This spring, I learned about a new creative project led by Suleika Jaouad that encouraged participants to “create one tiny beautiful thing each day” for 100 days as a way to bridge the isolation of Covid and return to an as-yet-to-be defined new normal. The choice of how to excite the imagination was to be determined by each participant.
When I was young, I enjoyed reading poetry but somewhere along the way, poems assumed an impenetrable guise and poetry become something I rarely read. Although I did take a significant plunge into well written verses during the summer of 2012 when I joined Karen Sandberg and Rose Mish in presenting a summer service comprised entirely of poetic readings. With the 100-Day Project the timing seemed right to revisit poetry. I decided I would read a poem each morning and discover (or re-discover) a poet every day.
I created a poem calendar to track my daily progress complete with hyperlinks so that I could re-read the gems I discovered. One such beautiful verse is Small Kindnesses by poet Danusha Laméris. She asked 1,300 teenagers about the small kindnesses that make a difference to them and then used their answers to write this poem:
I’ve been thinking about the way, when you walk
down a crowded aisle, people pull in their legs
to let you by. Or how strangers still say “bless you”
when someone sneezes, a leftover
from the Bubonic plague. “Don’t die,” we are saying.
And sometimes, when you spill lemons
from your grocery bag, someone else will help you
pick them up. Mostly, we don’t want to harm each other.
We want to be handed our cup of coffee hot,
and to say thank you to the person handing it. To smile
at them and for them to smile back. For the waitress
to call us honey when she sets down the bowl of clam chowder,
and for the driver in the red pick-up truck to let us pass.
We have so little of each other, now. So far
from tribe and fire. Only these brief moments of exchange.
What if they are the true dwelling of the holy, these
fleeting temples we make together when we say, “Here,
have my seat,” “Go ahead—you first,” “I like your hat.”
When hearing the unfathomable and sadly knowing Uvalde, like Sandy Hook and Red Lake and so many more lost futures, will be just another “notch” on America’s gun stock. Let us not just pray but act.
For the sacred souls lost,
and the hearts shattered beyond repair;
for the ways we perpetuate violence
with gun access
with toxic masculinity
with refusing to adequately fund and provide
resources for mental health
for all of us in systems of violence,
may we remember we each have
some way, however small, to respond:
our votes, our prayers,
our broken hearts strengthening our resolve
until we all do the work
of laying down anything
that supports swords and shields
and we study war no more.
Rev. Luke Stevens-Royer, May 24, 2022
I have fond memories of rhyming verses in Mrs. Miggawa’s third grade class. I wrote a published poem senior year in high school. (Although, to be honest, the small pamphlet printed as part of my Catholic all-girls high school curriculum had a minuscule readership.) And, Lawrence Ferlinghetti’s Coney Island of the Mind is one of my favorite books. But somewhere between early enjoyment and today, poetry assumed an impenetrable guise. I blame this on too many instructors asking “What does it mean?” then being dissatisfied with my blue book reply when the real question was “What do I believe it means?” and, having missed his, her, their personal interpretation, my exam response messed with my college GPA.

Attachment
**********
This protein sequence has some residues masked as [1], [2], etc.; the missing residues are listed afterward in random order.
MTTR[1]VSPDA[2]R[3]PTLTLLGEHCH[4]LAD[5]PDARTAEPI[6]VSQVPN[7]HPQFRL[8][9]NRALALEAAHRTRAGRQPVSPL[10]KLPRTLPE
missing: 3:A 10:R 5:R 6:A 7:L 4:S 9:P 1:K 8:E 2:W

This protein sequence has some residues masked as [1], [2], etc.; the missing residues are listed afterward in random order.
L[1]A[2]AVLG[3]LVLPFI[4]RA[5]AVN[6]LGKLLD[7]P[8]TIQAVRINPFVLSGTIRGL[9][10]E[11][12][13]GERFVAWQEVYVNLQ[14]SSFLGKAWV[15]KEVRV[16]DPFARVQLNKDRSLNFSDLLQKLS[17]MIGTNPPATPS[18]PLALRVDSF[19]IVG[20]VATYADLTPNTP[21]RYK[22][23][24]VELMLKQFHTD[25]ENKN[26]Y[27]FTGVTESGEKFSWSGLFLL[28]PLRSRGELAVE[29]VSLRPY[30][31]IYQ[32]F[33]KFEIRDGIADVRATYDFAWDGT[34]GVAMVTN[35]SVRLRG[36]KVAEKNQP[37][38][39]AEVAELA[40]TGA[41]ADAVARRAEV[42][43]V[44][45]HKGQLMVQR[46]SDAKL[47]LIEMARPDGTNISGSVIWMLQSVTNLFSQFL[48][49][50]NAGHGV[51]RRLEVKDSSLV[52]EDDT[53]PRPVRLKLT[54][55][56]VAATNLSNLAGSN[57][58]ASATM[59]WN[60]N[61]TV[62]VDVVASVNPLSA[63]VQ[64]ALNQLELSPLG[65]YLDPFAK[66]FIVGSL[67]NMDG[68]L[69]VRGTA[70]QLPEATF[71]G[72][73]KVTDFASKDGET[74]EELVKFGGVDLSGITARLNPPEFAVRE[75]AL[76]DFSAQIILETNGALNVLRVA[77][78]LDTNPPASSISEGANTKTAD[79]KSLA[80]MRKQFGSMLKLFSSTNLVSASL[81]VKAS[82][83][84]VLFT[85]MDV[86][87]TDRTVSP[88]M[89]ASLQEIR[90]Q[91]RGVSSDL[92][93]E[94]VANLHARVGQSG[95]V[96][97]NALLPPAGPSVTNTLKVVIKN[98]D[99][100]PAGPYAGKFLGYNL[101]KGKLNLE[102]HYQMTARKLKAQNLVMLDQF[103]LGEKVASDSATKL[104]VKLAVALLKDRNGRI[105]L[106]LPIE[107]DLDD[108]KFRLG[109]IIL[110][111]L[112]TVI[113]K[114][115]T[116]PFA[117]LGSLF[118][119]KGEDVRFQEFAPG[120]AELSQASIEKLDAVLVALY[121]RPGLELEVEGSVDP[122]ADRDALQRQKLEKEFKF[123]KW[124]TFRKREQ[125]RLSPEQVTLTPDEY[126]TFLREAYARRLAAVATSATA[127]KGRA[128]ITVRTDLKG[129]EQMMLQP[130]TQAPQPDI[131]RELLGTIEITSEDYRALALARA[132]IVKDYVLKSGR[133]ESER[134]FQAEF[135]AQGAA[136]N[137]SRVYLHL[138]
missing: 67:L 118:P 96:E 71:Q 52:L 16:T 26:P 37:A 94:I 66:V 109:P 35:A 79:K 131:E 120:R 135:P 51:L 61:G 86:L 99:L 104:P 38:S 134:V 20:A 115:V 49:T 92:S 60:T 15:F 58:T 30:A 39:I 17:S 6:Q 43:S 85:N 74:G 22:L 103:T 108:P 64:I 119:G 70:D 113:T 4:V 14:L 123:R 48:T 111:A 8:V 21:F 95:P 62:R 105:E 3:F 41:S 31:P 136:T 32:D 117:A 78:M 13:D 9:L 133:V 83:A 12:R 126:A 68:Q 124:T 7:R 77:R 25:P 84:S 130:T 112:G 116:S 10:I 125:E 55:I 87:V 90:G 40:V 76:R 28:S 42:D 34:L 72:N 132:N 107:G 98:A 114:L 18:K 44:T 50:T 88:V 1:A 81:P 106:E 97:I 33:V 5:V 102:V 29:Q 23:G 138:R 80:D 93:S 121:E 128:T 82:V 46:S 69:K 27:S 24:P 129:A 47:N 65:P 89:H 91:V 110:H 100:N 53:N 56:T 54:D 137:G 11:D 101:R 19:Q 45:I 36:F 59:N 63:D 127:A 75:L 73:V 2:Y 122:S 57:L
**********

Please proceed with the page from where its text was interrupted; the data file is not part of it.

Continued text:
My version of The 100-Day Project with Suleika Jaouad will be to read poetry. It may be a single poem each morning but I want discover (or re-discover) a poet every day. I intend to banish the judgmental “What does it mean?” question from my vocabulary and let the poem simply rest on the page. The poet’s meaning may leap off that page or remain mysteriously obscure, either will be fine.
Today’s whim – – join a blogging challenge. I’ve done Squares times four with BeckyB of Winchester, reading challenges with The Uncorked Librarian and this month I signed up for Bloganuary. (There is even a badge for participants!) With a promise of daily writing prompts from WordPress, the challenge is intended to nudge writers to write. Now, lest you worry you will be inundated with posts, I promise only sporadic musings.
With today’s prompt: “What does it mean to live boldly?” Mary Oliver comes to mind. While her poems, inspired by our miraculous natural world, might not on first reading seem audacious – they are. And, her advice in Sometimes is bold indeed.
Instructions for living a life:
Tell about it.
Poetry, offered as prayer, that captures what my soul feels…
A verdict means to say the truth.
A judge and jury, in this case, convicted an executioner.
May the truth we say always be
that black lives matter
that justice is more important than order
that militarization of police hurts us all,
and we have a lot more work to do.
Some days, the world seems to wake up,
even just a little bit -
still groggy, still bleary-souled,
asking us to notice the glimmers of hope
shining through this weary world.
We need to keep waking up, again and again.
guilty is the glimmer we need
to keep doing the work
and saying the names
of George Floyd, of Sandra Bland, of Emmett Till,
and countless other sacred names,
speaking them with reverence as speaking the name of the holy,
until we can all breathe.
Rev. Luke Stevens-Royer, April 20, 2021